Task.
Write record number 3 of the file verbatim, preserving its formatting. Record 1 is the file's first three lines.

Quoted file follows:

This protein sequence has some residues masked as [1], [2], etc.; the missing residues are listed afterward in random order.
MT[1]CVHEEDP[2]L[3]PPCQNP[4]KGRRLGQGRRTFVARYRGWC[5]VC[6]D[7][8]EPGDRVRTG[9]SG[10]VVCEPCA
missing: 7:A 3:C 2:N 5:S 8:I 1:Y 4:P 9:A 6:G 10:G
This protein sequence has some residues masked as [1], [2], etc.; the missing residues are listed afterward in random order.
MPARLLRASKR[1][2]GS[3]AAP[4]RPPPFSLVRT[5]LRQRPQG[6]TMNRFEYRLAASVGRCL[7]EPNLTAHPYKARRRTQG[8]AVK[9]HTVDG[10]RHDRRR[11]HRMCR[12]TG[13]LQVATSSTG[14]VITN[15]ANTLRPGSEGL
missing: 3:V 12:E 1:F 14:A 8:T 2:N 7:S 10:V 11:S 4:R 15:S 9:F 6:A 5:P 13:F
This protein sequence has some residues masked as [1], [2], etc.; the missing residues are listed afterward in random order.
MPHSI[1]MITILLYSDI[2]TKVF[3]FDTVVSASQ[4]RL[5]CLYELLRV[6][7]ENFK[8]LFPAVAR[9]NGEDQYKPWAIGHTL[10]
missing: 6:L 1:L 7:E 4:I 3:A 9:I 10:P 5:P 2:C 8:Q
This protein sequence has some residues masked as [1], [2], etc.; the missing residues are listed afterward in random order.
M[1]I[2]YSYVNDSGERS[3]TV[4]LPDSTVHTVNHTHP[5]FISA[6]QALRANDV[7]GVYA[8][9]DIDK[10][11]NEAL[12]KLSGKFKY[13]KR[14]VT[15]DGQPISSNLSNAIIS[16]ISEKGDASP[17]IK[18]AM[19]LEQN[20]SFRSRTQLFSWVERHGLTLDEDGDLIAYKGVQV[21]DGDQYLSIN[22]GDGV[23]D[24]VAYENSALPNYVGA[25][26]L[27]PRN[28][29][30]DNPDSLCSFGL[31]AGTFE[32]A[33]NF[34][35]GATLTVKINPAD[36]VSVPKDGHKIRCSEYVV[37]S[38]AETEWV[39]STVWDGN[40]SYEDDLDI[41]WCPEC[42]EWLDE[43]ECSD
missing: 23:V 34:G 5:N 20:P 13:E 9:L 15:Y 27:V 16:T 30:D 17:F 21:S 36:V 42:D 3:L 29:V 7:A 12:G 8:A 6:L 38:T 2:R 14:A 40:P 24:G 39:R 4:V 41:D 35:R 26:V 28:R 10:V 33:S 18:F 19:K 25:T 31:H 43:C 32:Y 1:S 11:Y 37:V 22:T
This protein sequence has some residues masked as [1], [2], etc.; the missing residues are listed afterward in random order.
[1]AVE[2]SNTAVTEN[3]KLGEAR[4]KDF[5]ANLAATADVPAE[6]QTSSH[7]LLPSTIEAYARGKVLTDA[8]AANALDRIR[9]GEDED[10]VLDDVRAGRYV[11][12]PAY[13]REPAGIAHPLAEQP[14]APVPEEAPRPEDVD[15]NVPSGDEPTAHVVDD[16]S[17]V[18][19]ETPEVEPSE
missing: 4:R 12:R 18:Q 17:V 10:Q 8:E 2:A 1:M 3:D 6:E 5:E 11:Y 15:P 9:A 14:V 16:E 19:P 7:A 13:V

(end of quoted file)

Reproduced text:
This protein sequence has some residues masked as [1], [2], etc.; the missing residues are listed afterward in random order.
MPHSI[1]MITILLYSDI[2]TKVF[3]FDTVVSASQ[4]RL[5]CLYELLRV[6][7]ENFK[8]LFPAVAR[9]NGEDQYKPWAIGHTL[10]
missing: 6:L 1:L 7:E 4:I 3:A 9:I 10:P 5:P 2:C 8:Q